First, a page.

- An engaging environment. This focus is about creating an environment that is constantly changing, evolving and striving to inspire the customers. It involves valuing all relationships and all people who come into contact with Apotheca.
- Kindness and connection. “As florists, we have the tremendous honor of taking our customers’ celebrations, love stories, heartaches and everyday messages and turning them into custom-designed conduits of emotion,” says Alyssa. “Never underestimate the significance of a daily order, and remain focused on the customer and his or her needs.”
- Inspiration. Apotheca hosts a variety of flower and design workshops, and community members are invited in to teach macramé, craft cocktails, calligraphy and more. Art shows, open-mic nights – Apotheca strives to invite community members to explore their own creative selves.
Customer Focus Is Essential
Shop Culture Is Sacred
Shop culture has always been at the forefront for Alyssa, and she has a zero-tolerance policy for negativity, condescension and gossip. She shares that anything that exists within the shop is there because the owner either created it or allowed it. Even if an owner doesn’t condone it, allowing negativity, gossip or complaining to exist is just as bad as being the instigator. It’s imperative for the leaders to protect the environment and the team. “I’ve lost good people by letting stress or fear distract me from what my team needed and from what really matters,” Alyssa shares.
Building a Community
Creating an environment that is multi-dimensional and alive, where people feel welcome, has always been Alyssa’s intention with Apotheca. The shop offers 2,000 square feet of community building and connecting space. Seating in the coffee bar is offered to help customers stay, relax and connect. In addition to the coffee bar, Alyssa and her staff have created community building activities that include open-mic nights, workshops, art receptions and more. The art gallery showcases the works of a local artist for two months at a time. Alyssa and her team offer an optional artist reception evening, to which local art enthusiasts and guests of the artist are invited as a way to celebrate the artist and learn more about his or her individual work.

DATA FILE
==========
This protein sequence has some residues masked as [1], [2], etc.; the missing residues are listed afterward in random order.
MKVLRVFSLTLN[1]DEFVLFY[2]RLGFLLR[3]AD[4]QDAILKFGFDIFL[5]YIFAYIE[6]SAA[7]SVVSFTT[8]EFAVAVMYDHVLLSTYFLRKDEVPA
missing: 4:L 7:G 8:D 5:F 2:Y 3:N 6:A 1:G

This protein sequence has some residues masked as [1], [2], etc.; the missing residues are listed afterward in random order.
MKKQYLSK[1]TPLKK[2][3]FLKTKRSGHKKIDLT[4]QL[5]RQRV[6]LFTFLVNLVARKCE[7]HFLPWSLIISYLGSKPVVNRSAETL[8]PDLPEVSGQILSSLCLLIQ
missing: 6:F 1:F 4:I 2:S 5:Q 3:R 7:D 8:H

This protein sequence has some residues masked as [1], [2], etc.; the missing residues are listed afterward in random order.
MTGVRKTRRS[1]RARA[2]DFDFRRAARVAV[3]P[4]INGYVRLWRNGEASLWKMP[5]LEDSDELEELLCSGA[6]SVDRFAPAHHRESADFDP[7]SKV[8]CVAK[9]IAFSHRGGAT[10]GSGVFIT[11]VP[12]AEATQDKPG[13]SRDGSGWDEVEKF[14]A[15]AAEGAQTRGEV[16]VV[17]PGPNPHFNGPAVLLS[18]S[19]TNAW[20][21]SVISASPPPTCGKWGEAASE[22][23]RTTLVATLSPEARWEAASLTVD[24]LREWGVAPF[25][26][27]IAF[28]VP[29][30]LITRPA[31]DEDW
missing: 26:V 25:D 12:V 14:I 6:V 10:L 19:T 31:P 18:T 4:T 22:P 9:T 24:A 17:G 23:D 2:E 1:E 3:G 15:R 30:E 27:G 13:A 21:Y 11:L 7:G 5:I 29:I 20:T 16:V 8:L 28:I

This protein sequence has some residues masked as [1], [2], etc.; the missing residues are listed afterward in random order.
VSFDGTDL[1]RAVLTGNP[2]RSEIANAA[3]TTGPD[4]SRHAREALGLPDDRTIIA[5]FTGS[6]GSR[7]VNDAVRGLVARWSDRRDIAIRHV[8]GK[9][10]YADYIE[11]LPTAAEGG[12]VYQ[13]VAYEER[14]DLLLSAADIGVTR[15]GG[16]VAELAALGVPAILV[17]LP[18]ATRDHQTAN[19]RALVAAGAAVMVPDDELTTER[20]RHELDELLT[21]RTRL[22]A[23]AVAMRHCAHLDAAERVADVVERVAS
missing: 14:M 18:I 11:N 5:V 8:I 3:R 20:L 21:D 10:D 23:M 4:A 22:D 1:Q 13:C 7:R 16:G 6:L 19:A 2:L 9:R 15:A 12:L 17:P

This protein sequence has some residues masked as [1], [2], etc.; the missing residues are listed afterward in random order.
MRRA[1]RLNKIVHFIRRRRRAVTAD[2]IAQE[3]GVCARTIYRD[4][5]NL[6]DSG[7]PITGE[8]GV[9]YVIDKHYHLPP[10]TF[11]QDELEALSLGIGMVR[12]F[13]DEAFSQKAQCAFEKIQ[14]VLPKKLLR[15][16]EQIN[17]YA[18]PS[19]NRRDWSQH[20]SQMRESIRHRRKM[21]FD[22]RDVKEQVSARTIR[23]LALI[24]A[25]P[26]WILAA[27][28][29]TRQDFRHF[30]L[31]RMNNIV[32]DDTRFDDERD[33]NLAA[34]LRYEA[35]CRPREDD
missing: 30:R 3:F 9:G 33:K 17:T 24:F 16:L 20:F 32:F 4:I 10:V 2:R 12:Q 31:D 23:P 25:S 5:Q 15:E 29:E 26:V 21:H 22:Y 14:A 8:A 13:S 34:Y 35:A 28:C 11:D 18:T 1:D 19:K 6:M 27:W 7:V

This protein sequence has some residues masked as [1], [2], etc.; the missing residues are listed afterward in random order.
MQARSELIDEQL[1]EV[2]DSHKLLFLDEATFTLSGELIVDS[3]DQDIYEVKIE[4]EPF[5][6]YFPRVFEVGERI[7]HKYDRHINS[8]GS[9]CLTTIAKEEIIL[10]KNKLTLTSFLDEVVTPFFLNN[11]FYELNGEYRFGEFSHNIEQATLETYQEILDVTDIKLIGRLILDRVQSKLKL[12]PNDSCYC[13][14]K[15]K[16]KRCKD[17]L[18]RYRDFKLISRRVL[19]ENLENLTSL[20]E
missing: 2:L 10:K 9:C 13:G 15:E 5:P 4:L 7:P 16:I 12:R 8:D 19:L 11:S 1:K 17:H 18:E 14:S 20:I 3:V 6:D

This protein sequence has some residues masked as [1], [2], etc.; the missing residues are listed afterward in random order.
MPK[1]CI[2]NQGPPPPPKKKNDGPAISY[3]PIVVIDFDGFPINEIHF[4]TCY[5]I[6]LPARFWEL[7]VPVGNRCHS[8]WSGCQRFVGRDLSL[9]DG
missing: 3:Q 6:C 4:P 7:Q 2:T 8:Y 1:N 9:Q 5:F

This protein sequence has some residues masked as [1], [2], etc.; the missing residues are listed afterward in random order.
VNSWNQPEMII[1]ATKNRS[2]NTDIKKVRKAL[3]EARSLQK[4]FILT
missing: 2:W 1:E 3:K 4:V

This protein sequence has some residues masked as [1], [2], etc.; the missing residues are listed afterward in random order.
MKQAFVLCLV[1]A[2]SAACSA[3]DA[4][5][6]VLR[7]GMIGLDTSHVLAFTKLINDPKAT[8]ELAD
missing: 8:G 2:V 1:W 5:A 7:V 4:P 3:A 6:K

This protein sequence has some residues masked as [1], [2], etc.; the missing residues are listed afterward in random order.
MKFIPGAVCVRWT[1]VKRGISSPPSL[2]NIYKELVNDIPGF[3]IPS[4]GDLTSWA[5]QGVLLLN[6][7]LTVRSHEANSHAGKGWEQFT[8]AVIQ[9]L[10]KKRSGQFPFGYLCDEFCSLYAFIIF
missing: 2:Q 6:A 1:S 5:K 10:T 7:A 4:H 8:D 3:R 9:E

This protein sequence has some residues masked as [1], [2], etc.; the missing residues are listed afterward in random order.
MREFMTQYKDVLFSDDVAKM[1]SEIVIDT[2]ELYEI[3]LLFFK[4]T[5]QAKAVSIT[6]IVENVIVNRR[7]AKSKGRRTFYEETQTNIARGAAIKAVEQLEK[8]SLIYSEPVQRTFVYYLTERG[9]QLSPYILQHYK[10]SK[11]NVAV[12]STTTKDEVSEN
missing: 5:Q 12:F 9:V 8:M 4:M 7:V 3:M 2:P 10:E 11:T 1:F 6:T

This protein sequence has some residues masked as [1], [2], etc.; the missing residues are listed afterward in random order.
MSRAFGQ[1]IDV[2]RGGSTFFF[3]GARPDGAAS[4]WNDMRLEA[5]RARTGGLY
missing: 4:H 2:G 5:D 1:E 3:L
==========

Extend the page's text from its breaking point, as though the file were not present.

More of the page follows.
Know When to Lean In and When to Let Go
When Alyssa wrote her business plan for Apotheca, she planned on a coffee shop with fresh flowers, but over the years, the business has evolved into a flower shop with coffee. Weddings were not in the original business plan, but they now account for almost 50 percent of flower sales. “Our businesses take their own shapes. We can’t be stubborn and inflexible; we must let them have their own lives,” Alyssa advises.
Alyssa reminds other flower shop owners to pay attention to what their customers want, what sparks joy for them and what works in their lives at the time. It’s at the intersection of those points where the focus should be placed. In November of last year, Alyssa decided it was time to let someone else manage the coffee shop/café in Apotheca. Her wedding business has grown substantially and requires additional travel, and it became impractical for her to run the café, which also has grown. Alyssa invited her coffee wholesaler, who has a business philosophy similar to hers, to manage the café, which offers an espresso bar, delicate loose-leaf teas, cold brew, sweet and savory pastries, and light breakfast and lunch options.
Layers of Marketing